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Insurance Industry Defies Logic with Workers’ Comp Fraud Estimates

In recent months the California Department of Insurance has been trying to enlist “suspicious employers,” investigators, and “concerned co-workers” in the fight against insurance fraud by asking them to use social networks and “smart interviewing techniques that uncover information [leading] to prosecutions.”  The CDI is even holding workshops and distributing DVDs to reinforce their campaign.  Yet in the process, it’s been making some outrageous claims about the rates and cost of workers’ compensation fraud.

Recent discussions encouraging the use of tools like Facebook to combat fraud portray insurance companies as victims beset by California workers who “prey on the workers’ compensation system.” But in one rather ironic passage, the Department of Insurance tries to create the impression of a fraud epidemic in 2011 by citing the 103 individuals convicted of fraudulent acts “in and around the workers’ comp system” that year.  To me, 103 people in a state of 37 million didn’t seem like a very substantial percentage; but since I can’t do long division with numbers in the millions off the top of my head, I pulled out my trusty calculator to determine the rate of verified fraud in 2011 – based on the Insurance Department’s own figures:

Grand total: 0.0002%.

But just in case this doesn’t seem like sufficient cause for alarm, the California Department of Insurance reminds us that its figures don’t include cases that went undetected.  (So maybe the number is even bigger.)

The CDI’s argument goes from absurd to outrageous when it claims to have “new data”on the costs of insurance fraud last year: “the overall impact of fraud exceeds $1 billion annually, according to CDI estimates.”

One billion. With a “B.”

If this number bears any relation to reality, it might indeed support the Insurance Department’s suggestions of an epidemic. But again, I’m bad at unaided long-division when someone throws a number like one billion at me. So going back to that rate of convicted fraudsters, I once again run the figures through my calculator. And according to CDI’s allegations, costs would have to stand at an average of $9.7 million dollars per fraud case for this to be true.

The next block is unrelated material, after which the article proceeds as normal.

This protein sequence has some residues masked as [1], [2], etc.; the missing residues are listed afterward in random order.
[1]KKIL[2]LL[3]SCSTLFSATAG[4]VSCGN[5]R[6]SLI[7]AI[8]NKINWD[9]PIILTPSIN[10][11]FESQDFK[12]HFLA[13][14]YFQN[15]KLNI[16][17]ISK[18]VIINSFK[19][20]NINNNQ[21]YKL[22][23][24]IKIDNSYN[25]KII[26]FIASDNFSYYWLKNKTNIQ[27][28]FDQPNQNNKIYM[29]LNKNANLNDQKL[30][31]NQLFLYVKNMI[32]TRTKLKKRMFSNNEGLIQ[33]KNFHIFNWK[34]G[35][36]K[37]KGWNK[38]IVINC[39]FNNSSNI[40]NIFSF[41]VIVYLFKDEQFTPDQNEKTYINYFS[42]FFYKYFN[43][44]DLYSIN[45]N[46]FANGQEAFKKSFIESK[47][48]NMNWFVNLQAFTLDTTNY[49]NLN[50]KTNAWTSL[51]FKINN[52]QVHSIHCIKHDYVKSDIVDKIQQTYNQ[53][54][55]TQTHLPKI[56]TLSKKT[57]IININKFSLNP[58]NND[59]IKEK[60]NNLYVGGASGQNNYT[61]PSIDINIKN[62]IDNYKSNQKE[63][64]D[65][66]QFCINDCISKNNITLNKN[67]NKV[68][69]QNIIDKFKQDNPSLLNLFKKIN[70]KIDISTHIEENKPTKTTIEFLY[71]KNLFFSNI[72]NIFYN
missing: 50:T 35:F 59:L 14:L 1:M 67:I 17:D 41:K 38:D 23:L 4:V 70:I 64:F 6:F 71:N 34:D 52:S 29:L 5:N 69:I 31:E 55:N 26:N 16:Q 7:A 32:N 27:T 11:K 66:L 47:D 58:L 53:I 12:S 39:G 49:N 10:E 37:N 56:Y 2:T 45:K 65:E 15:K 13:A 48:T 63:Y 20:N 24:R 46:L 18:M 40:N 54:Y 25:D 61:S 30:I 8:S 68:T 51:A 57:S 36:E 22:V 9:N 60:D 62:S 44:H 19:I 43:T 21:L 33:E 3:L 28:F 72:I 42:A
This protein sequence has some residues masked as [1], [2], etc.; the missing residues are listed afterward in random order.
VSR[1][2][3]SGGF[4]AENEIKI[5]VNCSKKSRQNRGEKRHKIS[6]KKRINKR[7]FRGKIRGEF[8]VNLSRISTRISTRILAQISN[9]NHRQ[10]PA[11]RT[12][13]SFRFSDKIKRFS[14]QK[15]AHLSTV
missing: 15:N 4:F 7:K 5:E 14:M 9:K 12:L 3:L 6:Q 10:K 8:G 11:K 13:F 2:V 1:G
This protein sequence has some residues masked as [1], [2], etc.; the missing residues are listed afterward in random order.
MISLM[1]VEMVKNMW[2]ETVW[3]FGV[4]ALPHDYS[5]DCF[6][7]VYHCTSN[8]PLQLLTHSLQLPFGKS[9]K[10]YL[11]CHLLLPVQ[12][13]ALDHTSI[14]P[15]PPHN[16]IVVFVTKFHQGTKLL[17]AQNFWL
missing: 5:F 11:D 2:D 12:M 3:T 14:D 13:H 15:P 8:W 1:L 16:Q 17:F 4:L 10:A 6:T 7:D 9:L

For a brief moment, I considered the possibility that this was simply a typo – a scenario that’s hardly farfetched given the overtime hours that Public Relations folks have to put in for the Insurance Industry these days. But no: the California Department of Insurance reported similar numbers the previous year as well.

As countless events have shown over the past few years, banks and insurance companies do not have the best track record when it comes to accurately representing numbers — or the threat to national prosperity posed by American workers relative to the financial sector. Moreover, as studies by the American Association for Justice show, the lion’s share of criminal activity is committed by insurance companies, not by injured workers.

To learn more about how insurance companies put profits above people, please see our discussion of industry tactics used to deny injury claims for workers’ compensation injuries and personal injuries. And if you or someone you know needs help with an L&I claim, contact a Seattle Workers’ Compensation Attorney at Emery Reddy today. We also encourage workers to consult with an attorney prior to completing an Independent Medical Exam, which is often required by L&I for many workplace injury claims.

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